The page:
The vulnerability of an area is directly influenced by the habitat fragmentation whose effects concern both the biotic and abiotic components of the ecosystem. The fragmentation of natural environments is currently considered one of the principal anthropic threats to biodiversity. Besides, it has been proved how, at level of species, such a process represents one of the cause of the current high global extinction rate.
In particular, the edge effect leads, in contact and adjoining areas, a transformation of the plant structure, microclimate and ground cover that cause on their part direct, indirect and species-specific distribution and abundance of animal and plant diversity.
One of the main risk factors for the Marsican brown bear is given by the disturbance and stress situations from which the plantigrade suffers.
Opening new roads, for example, always corresponds to an increase of human frequentation in the areas reached by the new infrastructures; in practice the disturbance of fauna is not only related to the road site stage, but, on the contrary, is related to the increase of anthropic presence in the long – very long period. In fact, the existence of dirt roads corresponds to an intense frequentation of that area by people that move along them especially by motorized means: tourists, bikers, quad-bikers, mushroom searchers, dog trainers, hunters, farmers.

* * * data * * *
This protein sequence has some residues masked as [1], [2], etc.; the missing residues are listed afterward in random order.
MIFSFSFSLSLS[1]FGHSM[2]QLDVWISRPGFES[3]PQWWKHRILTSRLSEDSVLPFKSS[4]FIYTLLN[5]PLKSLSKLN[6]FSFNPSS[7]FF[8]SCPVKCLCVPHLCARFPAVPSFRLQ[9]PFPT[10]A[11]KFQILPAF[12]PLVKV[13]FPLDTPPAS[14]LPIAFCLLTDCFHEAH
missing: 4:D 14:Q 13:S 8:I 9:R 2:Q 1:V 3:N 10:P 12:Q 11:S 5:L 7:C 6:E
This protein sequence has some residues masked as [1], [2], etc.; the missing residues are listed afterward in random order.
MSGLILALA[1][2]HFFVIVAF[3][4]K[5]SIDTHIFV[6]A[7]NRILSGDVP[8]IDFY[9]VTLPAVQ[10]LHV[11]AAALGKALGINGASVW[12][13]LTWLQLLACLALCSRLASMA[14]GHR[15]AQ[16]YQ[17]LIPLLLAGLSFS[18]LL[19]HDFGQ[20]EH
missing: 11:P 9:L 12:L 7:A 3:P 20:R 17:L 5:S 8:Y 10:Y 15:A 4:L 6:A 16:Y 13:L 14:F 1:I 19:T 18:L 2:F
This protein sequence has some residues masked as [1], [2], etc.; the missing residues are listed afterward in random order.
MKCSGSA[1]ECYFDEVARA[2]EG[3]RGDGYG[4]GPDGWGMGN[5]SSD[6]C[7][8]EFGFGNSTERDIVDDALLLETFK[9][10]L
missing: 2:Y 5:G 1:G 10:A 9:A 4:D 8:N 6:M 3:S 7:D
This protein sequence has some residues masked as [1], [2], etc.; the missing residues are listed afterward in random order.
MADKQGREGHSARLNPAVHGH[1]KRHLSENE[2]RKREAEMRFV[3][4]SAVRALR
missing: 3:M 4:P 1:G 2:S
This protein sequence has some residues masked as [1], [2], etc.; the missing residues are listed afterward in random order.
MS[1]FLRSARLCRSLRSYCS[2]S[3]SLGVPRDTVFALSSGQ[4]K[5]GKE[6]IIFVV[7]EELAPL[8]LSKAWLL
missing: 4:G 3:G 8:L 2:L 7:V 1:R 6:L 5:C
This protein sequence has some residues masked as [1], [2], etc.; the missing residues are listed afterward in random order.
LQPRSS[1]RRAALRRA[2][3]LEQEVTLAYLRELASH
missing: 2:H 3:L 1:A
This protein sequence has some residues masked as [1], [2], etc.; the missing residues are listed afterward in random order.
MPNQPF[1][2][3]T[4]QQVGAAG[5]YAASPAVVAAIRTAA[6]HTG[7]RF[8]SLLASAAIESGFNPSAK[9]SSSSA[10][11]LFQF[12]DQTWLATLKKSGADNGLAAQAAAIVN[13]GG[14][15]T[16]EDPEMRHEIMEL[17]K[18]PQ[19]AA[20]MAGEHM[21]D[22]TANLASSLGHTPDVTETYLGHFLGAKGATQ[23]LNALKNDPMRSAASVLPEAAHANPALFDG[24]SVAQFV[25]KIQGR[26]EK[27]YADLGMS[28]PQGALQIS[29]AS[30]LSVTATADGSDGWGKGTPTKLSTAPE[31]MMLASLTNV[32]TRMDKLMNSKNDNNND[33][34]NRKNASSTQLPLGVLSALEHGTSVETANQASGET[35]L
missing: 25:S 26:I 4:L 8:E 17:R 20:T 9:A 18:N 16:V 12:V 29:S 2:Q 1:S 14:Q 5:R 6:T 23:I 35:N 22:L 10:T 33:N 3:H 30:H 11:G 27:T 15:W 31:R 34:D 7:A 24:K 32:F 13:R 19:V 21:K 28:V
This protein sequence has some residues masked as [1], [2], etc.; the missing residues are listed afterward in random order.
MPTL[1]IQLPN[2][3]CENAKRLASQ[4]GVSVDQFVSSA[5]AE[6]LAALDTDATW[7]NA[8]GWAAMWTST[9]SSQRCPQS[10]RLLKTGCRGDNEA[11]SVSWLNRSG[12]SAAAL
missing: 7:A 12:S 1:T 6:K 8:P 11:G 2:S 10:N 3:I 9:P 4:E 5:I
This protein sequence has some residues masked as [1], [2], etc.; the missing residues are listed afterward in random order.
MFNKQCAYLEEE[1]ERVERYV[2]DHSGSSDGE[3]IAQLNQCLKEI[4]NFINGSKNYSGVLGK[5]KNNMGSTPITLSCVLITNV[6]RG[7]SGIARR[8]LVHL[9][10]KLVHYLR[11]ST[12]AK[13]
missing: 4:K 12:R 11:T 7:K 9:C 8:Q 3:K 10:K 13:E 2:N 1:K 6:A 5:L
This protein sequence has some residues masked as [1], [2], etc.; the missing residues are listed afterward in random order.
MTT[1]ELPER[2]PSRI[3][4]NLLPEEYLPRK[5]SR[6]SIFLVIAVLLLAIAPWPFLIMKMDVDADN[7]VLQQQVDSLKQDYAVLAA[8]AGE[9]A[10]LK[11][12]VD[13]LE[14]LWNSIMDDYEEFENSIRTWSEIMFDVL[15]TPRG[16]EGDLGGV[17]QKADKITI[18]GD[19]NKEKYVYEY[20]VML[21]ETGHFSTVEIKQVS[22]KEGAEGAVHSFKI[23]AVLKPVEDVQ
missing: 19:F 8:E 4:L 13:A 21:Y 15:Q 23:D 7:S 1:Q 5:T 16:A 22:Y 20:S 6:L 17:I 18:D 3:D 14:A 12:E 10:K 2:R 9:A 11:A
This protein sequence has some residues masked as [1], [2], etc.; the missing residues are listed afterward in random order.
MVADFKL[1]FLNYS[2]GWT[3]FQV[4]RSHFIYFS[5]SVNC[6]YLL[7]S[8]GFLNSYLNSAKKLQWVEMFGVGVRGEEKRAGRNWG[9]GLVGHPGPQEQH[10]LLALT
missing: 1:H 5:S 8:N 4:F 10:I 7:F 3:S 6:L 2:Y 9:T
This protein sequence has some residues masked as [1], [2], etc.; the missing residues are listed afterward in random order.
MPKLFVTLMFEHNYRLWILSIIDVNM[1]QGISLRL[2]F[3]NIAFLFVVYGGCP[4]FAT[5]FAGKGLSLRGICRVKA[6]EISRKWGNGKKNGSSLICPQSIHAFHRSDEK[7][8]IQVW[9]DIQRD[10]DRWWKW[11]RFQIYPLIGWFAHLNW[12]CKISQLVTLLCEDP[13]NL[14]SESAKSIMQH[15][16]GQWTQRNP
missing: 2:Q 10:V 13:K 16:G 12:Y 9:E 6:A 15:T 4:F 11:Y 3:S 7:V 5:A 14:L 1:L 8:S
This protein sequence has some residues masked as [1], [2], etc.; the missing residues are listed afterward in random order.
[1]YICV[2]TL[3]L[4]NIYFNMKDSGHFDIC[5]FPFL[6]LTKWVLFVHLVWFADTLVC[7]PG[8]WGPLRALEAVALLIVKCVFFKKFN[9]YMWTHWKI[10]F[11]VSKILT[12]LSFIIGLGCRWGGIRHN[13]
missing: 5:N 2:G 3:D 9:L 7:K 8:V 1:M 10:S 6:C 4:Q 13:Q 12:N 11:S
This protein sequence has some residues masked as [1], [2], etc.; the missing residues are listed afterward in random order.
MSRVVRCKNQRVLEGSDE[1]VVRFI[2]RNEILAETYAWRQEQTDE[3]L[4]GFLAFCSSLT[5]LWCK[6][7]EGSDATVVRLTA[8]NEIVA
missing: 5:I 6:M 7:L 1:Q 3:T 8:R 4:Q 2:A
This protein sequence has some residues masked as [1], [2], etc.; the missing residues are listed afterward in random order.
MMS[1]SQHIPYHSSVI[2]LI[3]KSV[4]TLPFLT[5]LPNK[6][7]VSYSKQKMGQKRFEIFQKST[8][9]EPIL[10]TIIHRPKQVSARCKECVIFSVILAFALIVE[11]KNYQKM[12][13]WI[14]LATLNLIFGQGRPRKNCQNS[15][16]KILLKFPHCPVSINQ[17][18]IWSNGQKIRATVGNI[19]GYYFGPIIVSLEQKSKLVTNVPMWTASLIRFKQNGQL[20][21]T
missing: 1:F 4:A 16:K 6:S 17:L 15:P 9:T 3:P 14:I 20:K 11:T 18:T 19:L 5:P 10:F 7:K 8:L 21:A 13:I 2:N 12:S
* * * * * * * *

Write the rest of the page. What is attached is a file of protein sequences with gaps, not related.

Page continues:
Also the disturbance made by a wood cutting by the areas wherein bear dens are situated, especially during the winter sleep (as ascertained in the past), may cause a big stress to bears.
The disturbance by the direct presence of man in the areas wherein the bear lives is not less serious: hunters (and packs of dogs), wood or mushroom searchers, curious people, naturalist photographer or simple hikers who sometimes find themselves in situations or areas vulnerable for the plantigrade (mating, hibernation, feeding at rhamnus thickets). It is proved that in condition of disturbance, stress in bears reduces their feeding activities.
Genetic variability and sanitary condition
A critical aspect for the Marsican brown bear is the declined efficiency of the immune defences because of the reduced genetic variability. In fact the insurgence of a sanitary problem, in a population already dramatically reduced under a numerical view point could generate very serious problems to the conservation of bear population.
In the last years (2008 and 2012), because of pathogen agents probably related to interaction with cattle, two individuals, which lived on the massif of Duchessa – Velino – Sirente, out of the brown bear core area, died. It has been ascertained that at least 80% of pathologies considered important to bears come from cattle or stray dogs.
In particular four important diseases were recently noticed within this population: brucellosis, distemper, parvovirus and infective canine hepatitis, all connected to domestic animals.
Also the epidemic of tuberculosis discovered last summer in Gioia dei Marsi in a herd of bovines contributes to increase the seriousness of the sanitary situation.